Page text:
What with yesterday having been Halloween, and today being All Soul’s Day, I thought I would try to do a more spooky fake for you guys.  But rest assured, it’s a fake, so don’t get scared.  Trust me, if I can handle this, you can handle this.

For all that photography was intended to serve as a scientific tool to accurately record the world around us, the sad truth is that photography has been used, practically from its invention, as a tool to trick people.   The simple belief that Photography as a medium could capture events as they were immediately occurring prevented people from entertaining the possibility that photographs could also be manipulated at any point.  This made (and let’s be fair, makes) the general publix particularly susceptible to photographic “proof”.  Especially where the supernatural is concerned.

“Ghost Pictures” have been around since the nineteenth century, with many photographers using the limitations of Photography, including long exposure times and even double exposures, to create the illusion of spectral apparitions caught on film.

https://i2.wp.com/www.bbc.co.uk/shropshire/features/halloween/images/wem_ghost_330.pg.jpg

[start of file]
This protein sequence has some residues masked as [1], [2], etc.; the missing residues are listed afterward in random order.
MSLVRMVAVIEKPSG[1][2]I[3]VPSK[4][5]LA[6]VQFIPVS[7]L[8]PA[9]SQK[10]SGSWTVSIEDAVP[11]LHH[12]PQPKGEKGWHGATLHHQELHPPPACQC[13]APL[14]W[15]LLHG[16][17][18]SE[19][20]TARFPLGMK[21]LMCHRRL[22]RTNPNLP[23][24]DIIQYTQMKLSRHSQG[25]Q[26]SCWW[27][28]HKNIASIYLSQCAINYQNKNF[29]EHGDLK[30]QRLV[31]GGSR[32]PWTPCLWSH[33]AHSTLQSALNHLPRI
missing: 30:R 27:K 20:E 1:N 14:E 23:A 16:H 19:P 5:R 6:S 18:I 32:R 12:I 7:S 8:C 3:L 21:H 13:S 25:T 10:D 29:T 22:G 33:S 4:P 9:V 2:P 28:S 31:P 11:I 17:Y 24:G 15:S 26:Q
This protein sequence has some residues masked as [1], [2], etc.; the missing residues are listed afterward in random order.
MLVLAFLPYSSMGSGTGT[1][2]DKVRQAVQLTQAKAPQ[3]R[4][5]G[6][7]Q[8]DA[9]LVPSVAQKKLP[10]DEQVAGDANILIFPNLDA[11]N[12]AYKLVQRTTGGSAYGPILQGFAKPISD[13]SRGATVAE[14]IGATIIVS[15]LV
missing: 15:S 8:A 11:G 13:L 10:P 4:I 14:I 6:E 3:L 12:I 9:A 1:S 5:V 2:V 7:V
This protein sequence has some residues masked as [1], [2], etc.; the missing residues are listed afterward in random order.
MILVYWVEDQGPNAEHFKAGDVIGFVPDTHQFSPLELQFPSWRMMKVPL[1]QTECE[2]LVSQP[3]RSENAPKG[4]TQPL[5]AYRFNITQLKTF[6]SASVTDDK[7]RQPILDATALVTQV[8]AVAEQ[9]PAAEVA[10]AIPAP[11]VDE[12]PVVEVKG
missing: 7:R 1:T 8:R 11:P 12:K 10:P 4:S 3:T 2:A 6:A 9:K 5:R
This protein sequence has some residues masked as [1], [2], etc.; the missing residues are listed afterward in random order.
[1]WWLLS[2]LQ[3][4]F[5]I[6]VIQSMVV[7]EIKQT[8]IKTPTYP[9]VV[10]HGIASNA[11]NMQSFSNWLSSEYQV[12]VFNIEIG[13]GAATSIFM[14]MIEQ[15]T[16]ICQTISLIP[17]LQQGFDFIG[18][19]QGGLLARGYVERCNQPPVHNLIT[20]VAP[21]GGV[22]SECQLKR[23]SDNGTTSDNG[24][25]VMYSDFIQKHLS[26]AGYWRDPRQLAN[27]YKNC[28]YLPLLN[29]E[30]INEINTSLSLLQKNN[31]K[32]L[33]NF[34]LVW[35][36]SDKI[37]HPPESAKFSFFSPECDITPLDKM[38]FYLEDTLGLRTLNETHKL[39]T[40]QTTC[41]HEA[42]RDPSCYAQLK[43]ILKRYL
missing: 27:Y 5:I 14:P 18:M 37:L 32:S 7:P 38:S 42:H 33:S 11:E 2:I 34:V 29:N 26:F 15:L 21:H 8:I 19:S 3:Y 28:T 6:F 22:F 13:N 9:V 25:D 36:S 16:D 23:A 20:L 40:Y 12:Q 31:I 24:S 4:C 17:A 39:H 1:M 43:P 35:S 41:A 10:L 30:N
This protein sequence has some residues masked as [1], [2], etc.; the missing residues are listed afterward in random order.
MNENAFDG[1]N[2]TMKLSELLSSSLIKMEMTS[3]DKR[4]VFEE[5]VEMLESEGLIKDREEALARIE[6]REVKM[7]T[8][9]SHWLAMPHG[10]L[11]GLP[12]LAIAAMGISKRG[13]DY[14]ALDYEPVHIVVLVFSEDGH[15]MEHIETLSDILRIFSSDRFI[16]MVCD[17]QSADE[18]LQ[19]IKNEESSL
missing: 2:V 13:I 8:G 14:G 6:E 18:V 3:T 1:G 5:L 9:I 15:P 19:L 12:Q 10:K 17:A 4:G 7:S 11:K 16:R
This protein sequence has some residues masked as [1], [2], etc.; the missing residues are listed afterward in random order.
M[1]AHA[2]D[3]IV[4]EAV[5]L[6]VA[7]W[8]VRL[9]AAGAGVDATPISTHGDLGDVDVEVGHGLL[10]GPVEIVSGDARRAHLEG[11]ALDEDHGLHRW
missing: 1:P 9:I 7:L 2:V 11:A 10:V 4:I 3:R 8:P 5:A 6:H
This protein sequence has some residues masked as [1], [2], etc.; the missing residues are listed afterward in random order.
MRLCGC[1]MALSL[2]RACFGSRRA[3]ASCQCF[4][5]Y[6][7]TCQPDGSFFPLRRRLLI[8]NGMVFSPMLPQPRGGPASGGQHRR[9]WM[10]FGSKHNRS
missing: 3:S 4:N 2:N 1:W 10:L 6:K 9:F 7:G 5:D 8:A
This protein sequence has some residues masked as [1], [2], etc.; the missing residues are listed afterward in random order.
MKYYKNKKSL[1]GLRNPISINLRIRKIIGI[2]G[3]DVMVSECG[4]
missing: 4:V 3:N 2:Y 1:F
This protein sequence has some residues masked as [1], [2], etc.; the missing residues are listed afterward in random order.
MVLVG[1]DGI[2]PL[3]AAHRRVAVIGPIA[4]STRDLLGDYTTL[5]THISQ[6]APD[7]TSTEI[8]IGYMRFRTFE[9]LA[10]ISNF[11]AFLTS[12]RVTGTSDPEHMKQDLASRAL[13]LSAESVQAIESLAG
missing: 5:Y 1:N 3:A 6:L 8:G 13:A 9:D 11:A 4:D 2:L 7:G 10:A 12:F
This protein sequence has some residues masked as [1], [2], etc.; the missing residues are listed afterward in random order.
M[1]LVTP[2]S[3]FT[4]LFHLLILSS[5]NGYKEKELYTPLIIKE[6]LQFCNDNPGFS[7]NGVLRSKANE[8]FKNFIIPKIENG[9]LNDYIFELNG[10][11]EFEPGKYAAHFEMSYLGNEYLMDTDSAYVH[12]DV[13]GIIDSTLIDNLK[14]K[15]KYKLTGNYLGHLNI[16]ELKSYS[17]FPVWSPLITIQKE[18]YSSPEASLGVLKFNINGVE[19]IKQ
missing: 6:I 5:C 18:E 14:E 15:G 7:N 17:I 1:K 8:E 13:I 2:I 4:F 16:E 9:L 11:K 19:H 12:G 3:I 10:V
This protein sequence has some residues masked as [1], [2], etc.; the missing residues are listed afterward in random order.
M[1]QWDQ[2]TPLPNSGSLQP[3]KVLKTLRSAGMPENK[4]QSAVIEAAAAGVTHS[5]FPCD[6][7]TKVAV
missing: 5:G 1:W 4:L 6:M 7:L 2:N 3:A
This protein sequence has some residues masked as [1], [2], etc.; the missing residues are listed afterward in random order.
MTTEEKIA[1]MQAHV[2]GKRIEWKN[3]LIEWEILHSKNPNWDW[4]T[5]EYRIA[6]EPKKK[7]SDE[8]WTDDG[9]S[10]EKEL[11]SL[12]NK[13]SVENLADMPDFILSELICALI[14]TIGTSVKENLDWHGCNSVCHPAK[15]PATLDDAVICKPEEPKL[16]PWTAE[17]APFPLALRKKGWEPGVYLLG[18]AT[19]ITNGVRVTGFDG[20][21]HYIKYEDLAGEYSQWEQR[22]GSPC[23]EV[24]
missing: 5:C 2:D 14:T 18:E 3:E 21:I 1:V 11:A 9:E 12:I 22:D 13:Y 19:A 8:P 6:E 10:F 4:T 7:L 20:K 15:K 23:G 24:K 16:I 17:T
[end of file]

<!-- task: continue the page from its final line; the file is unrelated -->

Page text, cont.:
image courtesy of BBC

What is interesting about this picture is that is has been doing the rounds on the Internet as it does almost every Halloween.  It shows the probable spectral image of a young girl peering over the balcony of the Town Hall of Wem being engulfed in flames during a fire in 1995.  It was taken by an amateur photographer who claimed that the image of the little girl only appeared after the film was developed.

For years people speculated as to the identity of the girl, many claiming that she was the ghost of a girl who had died in a similar fire in the 1600s on the same site.  Although it was verified as genuine by photographers, it was later debunked as a simple copy and paste job, the image haven been taken from a local newspaper clipping in 1922.

You could read more about the debunking of this photo (and many others!) here.

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